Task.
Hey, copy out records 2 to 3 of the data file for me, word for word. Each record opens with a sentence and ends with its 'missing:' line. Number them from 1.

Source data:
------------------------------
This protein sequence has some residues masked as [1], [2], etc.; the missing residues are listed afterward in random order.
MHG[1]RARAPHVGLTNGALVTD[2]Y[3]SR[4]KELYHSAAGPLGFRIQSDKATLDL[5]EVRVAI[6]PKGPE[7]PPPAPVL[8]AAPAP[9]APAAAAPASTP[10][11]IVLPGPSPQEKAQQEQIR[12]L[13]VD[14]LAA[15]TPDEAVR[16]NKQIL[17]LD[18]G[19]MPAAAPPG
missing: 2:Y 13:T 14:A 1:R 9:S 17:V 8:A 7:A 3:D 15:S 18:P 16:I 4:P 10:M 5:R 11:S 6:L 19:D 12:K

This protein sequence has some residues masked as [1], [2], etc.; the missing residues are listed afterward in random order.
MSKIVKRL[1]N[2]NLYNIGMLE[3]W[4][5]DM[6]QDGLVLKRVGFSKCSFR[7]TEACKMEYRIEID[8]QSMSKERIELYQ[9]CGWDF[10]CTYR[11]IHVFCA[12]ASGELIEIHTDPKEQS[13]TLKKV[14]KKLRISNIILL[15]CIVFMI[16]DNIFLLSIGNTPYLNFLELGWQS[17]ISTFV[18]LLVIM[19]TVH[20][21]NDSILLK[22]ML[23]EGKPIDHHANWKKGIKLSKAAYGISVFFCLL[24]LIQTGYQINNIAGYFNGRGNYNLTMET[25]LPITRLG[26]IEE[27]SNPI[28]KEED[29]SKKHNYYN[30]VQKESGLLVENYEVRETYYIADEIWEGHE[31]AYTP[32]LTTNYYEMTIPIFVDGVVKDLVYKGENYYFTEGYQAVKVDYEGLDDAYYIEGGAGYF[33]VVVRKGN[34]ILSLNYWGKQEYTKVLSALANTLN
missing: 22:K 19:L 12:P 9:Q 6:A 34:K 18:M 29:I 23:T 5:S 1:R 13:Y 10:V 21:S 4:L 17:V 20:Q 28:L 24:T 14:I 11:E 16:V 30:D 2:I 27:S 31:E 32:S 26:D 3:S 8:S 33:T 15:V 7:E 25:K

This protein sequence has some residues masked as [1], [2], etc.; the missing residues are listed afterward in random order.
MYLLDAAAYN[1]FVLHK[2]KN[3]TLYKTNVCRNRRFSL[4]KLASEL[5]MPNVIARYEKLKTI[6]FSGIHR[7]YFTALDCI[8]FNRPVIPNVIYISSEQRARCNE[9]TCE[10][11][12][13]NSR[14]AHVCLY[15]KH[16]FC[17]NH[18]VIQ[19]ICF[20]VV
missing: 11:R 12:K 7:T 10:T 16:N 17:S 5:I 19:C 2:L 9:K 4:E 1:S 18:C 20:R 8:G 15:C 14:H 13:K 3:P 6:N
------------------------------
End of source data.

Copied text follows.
This protein sequence has some residues masked as [1], [2], etc.; the missing residues are listed afterward in random order.
MSKIVKRL[1]N[2]NLYNIGMLE[3]W[4][5]DM[6]QDGLVLKRVGFSKCSFR[7]TEACKMEYRIEID[8]QSMSKERIELYQ[9]CGWDF[10]CTYR[11]IHVFCA[12]ASGELIEIHTDPKEQS[13]TLKKV[14]KKLRISNIILL[15]CIVFMI[16]DNIFLLSIGNTPYLNFLELGWQS[17]ISTFV[18]LLVIM[19]TVH[20][21]NDSILLK[22]ML[23]EGKPIDHHANWKKGIKLSKAAYGISVFFCLL[24]LIQTGYQINNIAGYFNGRGNYNLTMET[25]LPITRLG[26]IEE[27]SNPI[28]KEED[29]SKKHNYYN[30]VQKESGLLVENYEVRETYYIADEIWEGHE[31]AYTP[32]LTTNYYEMTIPIFVDGVVKDLVYKGENYYFTEGYQAVKVDYEGLDDAYYIEGGAGYF[33]VVVRKGN[34]ILSLNYWGKQEYTKVLSALANTLN
missing: 22:K 19:L 12:P 9:Q 6:A 34:K 18:M 29:I 23:T 5:S 1:R 13:Y 10:V 21:S 4:L 17:V 20:Q 28:L 24:T 14:I 11:E 16:V 30:D 2:I 27:S 31:E 32:S 26:D 3:S 8:S 33:T 15:V 7:E 25:K

This protein sequence has some residues masked as [1], [2], etc.; the missing residues are listed afterward in random order.
MYLLDAAAYN[1]FVLHK[2]KN[3]TLYKTNVCRNRRFSL[4]KLASEL[5]MPNVIARYEKLKTI[6]FSGIHR[7]YFTALDCI[8]FNRPVIPNVIYISSEQRARCNE[9]TCE[10][11][12][13]NSR[14]AHVCLY[15]KH[16]FC[17]NH[18]VIQ[19]ICF[20]VV
missing: 11:R 12:K 7:T 10:T 16:N 17:S 5:I 19:C 2:L 9:K 4:E 1:S 18:C 20:R 8:G 15:C 14:H 13:K 3:P 6:N